The General Comment places a heavy emphasis on children’s digital rights and the business sector and spells out the shared responsibilities between Government and private sector to protect and promote children’s rights online. Whether indirectly or directly, businesses impact on children’s rights in the digital space either through the provision of services or the offering of products relating to the digital environment. The Committee places responsibility on Governments to ensure - through legislation, regulation and policies - that businesses uphold their obligations to prevent any children’s rights violations, both in relation to protection and privacy rights, and provide legal remedies for aggrieved children and their parents and caregivers. At the same time, it places the obligation on businesses to conduct child rights’ due diligence and to develop and implement self-regulatory frameworks and codes of conduct which prevent and respond to risks turning into harm. Further, the Committee takes a clear stance in the area of commercial advertising and marketing and asks member
States to prohibit by law the profiling or targeting of children for commercial purposes on the basis of children’s data sets. Similarly, businesses should be prohibited from using children’s data to promote products, applications and services in the context of neuromarketing, immersive advertising or similar strategies.
Missing the chance to counter the online-offline binary narrative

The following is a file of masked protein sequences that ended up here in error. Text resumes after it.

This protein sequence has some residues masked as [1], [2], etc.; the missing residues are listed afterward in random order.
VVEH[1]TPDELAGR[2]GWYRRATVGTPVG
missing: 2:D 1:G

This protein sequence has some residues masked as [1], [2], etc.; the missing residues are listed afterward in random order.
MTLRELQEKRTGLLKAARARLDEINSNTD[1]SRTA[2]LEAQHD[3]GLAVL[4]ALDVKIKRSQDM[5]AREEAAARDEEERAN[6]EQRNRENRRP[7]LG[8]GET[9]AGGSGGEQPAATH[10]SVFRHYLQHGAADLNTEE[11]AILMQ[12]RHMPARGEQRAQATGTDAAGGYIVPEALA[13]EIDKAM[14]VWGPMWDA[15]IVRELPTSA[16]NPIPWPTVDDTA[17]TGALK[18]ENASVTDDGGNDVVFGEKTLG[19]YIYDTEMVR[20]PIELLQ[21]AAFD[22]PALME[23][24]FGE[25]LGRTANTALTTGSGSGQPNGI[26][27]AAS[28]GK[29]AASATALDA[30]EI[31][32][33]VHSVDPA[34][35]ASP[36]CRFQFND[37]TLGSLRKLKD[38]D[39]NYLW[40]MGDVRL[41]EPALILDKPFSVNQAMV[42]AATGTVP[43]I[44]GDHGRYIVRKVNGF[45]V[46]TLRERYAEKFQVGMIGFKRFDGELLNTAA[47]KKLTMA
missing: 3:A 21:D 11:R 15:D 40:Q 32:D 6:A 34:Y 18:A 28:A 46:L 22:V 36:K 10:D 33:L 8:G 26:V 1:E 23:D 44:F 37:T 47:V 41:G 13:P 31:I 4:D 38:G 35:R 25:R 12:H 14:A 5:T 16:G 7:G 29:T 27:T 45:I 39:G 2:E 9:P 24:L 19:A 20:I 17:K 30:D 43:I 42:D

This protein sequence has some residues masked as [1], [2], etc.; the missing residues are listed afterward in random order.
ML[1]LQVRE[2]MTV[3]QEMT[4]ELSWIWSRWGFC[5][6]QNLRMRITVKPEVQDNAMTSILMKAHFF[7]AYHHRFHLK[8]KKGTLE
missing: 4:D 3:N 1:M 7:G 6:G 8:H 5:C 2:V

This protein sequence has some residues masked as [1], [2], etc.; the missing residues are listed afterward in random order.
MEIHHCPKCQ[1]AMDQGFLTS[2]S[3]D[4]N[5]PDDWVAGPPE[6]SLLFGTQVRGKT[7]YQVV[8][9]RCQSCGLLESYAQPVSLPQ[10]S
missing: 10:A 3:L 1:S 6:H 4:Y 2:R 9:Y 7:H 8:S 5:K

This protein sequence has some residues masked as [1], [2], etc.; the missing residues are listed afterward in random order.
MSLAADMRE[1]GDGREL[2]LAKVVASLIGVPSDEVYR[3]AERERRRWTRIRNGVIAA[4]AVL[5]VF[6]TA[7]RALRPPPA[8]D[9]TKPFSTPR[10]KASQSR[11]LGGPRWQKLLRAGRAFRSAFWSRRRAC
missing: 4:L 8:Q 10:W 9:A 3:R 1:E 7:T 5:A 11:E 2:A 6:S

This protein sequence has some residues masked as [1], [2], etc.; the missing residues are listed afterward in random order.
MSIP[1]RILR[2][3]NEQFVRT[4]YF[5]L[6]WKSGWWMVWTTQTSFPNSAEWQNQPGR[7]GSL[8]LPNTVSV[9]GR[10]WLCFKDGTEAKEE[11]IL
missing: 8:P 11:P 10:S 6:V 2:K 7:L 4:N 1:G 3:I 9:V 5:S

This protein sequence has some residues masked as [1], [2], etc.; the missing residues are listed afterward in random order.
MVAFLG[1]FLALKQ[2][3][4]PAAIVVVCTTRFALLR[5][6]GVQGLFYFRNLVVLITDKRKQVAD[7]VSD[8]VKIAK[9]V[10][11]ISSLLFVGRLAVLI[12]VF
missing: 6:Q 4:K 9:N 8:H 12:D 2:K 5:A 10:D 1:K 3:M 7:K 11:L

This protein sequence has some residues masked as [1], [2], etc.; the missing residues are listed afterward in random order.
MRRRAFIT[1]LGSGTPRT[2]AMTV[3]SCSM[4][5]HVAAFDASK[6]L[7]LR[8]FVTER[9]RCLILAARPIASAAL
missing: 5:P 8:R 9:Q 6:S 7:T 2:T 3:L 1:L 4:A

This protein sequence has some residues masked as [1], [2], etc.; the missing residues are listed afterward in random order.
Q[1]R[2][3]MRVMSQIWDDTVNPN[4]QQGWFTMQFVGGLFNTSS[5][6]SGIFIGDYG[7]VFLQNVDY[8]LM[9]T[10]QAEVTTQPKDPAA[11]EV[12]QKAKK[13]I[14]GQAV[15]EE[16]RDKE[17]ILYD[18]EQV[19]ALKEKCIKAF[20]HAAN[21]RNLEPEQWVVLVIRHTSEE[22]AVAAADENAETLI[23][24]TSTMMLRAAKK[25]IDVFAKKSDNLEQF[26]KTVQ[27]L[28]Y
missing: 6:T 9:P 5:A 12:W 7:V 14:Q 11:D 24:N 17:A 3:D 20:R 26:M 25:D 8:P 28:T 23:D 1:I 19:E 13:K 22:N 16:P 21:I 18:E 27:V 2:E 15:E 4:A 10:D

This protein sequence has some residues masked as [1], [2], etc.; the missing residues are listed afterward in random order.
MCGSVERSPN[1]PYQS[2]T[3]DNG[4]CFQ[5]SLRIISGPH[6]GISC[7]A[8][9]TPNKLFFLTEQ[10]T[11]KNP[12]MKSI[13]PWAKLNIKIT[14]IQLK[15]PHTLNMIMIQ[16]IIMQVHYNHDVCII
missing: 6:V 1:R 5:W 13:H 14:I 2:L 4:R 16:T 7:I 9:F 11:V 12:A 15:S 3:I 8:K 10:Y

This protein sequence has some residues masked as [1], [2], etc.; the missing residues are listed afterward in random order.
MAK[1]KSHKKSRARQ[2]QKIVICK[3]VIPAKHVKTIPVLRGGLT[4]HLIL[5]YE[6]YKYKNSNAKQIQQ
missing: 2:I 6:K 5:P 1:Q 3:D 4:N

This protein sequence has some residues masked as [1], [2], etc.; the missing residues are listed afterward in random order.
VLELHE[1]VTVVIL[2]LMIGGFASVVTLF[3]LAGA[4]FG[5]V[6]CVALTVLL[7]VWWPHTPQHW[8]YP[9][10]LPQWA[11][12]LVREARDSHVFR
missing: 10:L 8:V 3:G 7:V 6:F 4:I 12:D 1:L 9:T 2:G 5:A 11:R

In summary, the General Comment aims to explain how ‘States parties should implement the Convention in relation to the digital environment’ (CRC/C/GC/25, para. 7). The Committee showcases that the rights contained in the CRC are equally applicable in the digital environment and provides clear guidance on how conflicting rights can be balanced. However, this matter-of-fact acceptance of the applicability of children’s rights in the digital space creates the impression that two disconnected sets of children’s rights exist, one for the ‘online’ and one for the ‘offline’ space. Being conscious of the still predominant online-offline binary narrative in many countries, it is crucial to stress that these two separate ‘worlds’ of ‘online’ and ‘offline’ are an artificial construction and do not reflect children’s lived reality. This perceived separation endorses the common misconception amongst member States and practitioners that only ex natura ‘digital’ rights such as right to privacy and access to information apply in the digital environment. Even though the Committee implicitly counters this narrative by discussing all children’s rights in the body of the General Comment, an online-offline conceptualisation at the introductory level would have been helpful to frame the overall discussion. Particularly for countries who are only now embarking on this journey, the implementability of the recommendations in the General Comment will depend on the integrability of these concepts within the existing children’s rights structures and mechanisms. Ultimately, walking a tightrope on an ethernet cable is clearly easier with an analogue balancing pole.